Like all other apocalyptic narratives, Global Warming is predicated upon a set of inflexible beliefs.  It goes something like this:  The amount of greenhouse gas in the atmosphere is rapidly increasing, and soon it will trigger a wholesale collapse of the entire planetary ecosystem.  Most of that increase is due to human activity.  We have to change our ways and radically reduce the amount of greenhouse gas we emit before it’s too late.  The most important part of this narrative is the last part: before it’s too late. No apocalypse worthy of the name omits that disclaimer.

Environmentalists warn of a tipping point – a point of no return.  Once there are enough greenhouse gases in the atmosphere, an irreversible breakdown of the planetary ecosystem will occur.  But there’s still time, we are told.  If we act now, we can still stop it.  Hmm.  That sounds an awful lot like the kind of hard-sell pitch that hustlers make on television late at night.  Act now. . . before it’s too late!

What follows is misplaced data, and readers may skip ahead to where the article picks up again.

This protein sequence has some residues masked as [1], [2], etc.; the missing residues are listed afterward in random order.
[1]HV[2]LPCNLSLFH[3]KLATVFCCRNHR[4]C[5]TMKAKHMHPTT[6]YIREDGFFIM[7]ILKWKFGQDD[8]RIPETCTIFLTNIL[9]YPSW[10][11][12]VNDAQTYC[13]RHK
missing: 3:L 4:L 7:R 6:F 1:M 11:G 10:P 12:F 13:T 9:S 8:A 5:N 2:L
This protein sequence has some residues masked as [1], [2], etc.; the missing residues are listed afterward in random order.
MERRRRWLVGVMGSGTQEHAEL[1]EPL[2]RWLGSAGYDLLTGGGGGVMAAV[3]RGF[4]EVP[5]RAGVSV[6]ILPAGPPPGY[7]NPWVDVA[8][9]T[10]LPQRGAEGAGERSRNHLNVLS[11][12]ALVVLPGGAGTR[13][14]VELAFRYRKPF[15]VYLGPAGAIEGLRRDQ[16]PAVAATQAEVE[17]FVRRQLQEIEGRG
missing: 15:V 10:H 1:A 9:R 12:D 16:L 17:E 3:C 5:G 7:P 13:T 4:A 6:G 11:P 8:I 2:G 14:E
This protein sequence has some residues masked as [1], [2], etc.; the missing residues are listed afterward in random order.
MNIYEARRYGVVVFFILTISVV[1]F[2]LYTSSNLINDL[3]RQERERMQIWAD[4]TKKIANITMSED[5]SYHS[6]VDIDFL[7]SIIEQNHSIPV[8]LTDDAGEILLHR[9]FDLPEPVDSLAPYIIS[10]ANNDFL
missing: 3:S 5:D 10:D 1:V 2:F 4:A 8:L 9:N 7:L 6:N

How will we know when it’s too late?  Scientists are generating all kinds of computer models to tell us just that.  They assume that it’s possible to know all the critical elements of a planetary ecosystem as complex as ours.  Are our scientists really arrogant enough to think they can determine the tipping point?  Evidently so.

Clearly, for the thousands of species of plants and animals that have gone extinct, it is already too late.  For the glaciers that have disappeared in the north, it is already too late.  For those who want the weather to make sense again, it is already too late.  The sea level is rising.  It’s up a couple inches already.  Soon it will be up to mid-calf.   Will it be too late when it reaches our knees?  How about our waists?

The tipping point concept is more politics than science.  It smacks of high drama.  Like all apocalyptic narratives, it is designed to inspire us, to force a behavioral change that will save us from ourselves.  But the stark reality of our situation is much less forgiving.  If we act now, then maybe we can salvage what’s left of an ecosystem that has been so good to us for so long.  If we act now, then maybe we can reverse the buildup of greenhouse gases in the atmosphere during the next hundred years.  Then again, maybe not.  Either way, we will continue suffering the consequences of industrialization for centuries to come.  Either way, the world will change.  There’s no going back to the way things were.